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The Immortalists by Chloe Benjamin
Published January 2018
G.P. Putnam’s Sons
Four siblings in 1960s New York find out that an old woman can tell them the exact dates of their deaths.
It’s a simple premise. Kids seek out a fortune-telling lady who can predict the date someone will die. Being naive children who don’t think through the implications, they get their answers.
And their lives change forever in the wake of the five-minute fortunes they each received.
The siblings’ predicted lifespans vary from tragically short to long and protracted. One embraces life’s pleasures. Another is a frustrating exercise in missed opportunities. All four of them have the shadow of the woman’s prediction darkening their paths.
The Immortalists raises several questions related to fate and knowing too much.
Here are four things to ponder. While central to the story, they also serve as interesting hypotheticals to ask ourselves.
If you could know the exact day you’ll die, would you want that knowledge?
If you knew your date of death, would it affect the way you live?
Would you see a prediction as a changeable suggestion, or immovable fate?
Say, for example, you’re predicted to die young. So you live with reckless abandon, indulging in vices and risky behavior, sucking the marrow out of life. Are you making the most of the time you have? Or are you, in fact, hurtling toward you own death? By living dangerously, did you turn the prediction into a self-fulfilling prophecy? Would you have died young anyway?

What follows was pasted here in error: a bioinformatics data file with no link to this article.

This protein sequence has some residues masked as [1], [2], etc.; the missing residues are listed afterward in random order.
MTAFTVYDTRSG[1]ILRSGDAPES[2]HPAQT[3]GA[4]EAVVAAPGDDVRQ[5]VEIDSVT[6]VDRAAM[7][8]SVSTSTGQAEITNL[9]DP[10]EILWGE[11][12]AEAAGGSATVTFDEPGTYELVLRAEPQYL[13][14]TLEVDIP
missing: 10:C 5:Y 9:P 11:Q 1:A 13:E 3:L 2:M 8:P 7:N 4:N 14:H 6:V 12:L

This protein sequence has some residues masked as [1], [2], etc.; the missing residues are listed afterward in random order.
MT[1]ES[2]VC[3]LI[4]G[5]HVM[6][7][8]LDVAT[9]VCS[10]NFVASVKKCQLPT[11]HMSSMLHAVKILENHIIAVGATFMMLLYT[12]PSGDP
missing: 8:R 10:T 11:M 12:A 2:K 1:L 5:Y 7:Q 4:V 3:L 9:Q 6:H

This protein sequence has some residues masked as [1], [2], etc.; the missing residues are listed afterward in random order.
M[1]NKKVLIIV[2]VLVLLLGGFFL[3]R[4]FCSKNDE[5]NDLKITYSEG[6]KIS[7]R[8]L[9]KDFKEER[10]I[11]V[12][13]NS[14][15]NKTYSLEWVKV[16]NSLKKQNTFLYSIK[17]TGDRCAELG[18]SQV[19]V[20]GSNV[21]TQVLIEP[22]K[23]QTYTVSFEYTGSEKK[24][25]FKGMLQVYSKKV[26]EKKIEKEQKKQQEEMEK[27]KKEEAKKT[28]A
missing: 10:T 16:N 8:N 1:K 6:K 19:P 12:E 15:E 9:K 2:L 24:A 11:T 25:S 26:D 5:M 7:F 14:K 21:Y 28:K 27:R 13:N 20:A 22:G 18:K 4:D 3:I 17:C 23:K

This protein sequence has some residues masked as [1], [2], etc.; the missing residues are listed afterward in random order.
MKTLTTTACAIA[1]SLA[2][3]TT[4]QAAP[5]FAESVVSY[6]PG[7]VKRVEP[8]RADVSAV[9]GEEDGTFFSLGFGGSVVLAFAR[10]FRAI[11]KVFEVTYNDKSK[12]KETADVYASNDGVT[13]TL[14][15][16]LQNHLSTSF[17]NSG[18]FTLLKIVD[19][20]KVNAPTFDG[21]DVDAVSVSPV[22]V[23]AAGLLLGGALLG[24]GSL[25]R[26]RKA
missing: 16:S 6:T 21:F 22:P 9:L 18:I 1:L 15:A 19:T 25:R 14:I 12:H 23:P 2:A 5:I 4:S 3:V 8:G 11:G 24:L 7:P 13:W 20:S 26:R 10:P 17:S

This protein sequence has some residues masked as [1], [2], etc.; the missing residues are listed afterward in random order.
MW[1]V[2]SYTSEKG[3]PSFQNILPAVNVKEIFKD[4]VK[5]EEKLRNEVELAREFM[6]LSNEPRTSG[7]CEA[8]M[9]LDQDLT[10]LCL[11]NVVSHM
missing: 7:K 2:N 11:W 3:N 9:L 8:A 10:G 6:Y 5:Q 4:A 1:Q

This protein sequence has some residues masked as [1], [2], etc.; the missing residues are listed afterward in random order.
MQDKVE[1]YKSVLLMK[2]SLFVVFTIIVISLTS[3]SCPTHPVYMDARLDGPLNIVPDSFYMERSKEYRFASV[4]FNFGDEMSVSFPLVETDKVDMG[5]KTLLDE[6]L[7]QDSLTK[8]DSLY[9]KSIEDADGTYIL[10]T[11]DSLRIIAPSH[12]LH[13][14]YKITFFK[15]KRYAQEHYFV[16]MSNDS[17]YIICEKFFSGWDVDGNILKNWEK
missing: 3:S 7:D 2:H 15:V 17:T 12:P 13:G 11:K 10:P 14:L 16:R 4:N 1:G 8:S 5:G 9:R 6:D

Would knowing your date of death change the way you love?
Think about the caution someone feels after heartbreak. In the wake of healing the battered and lovelorn heart, they may tiptoe into new relationships with care and reservation.
If you know when you or a loved one would die, would you hold yourself back, knowing it will all go away? You know it will hurt like hell when it happens. Do you keep at least some of that love to yourself?
The answers to the first two questions for the characters in The Immortalists are yes and yes. Yes, they want to know when they’ll die. Yes, the knowledge alters their paths dramatically.
The third and fourth questions, though, take more pondering. Benjamin masterfully raises these questions through the narrative, leaving us to wonder about them still after finishing the book. Did they create their own fates?
I received an advance copy of this book via NetGalley in exchange for an honest and unbiased review. Check out my step-by-step article on how to read books for free or cheap through NetGalley or the Overdrive app.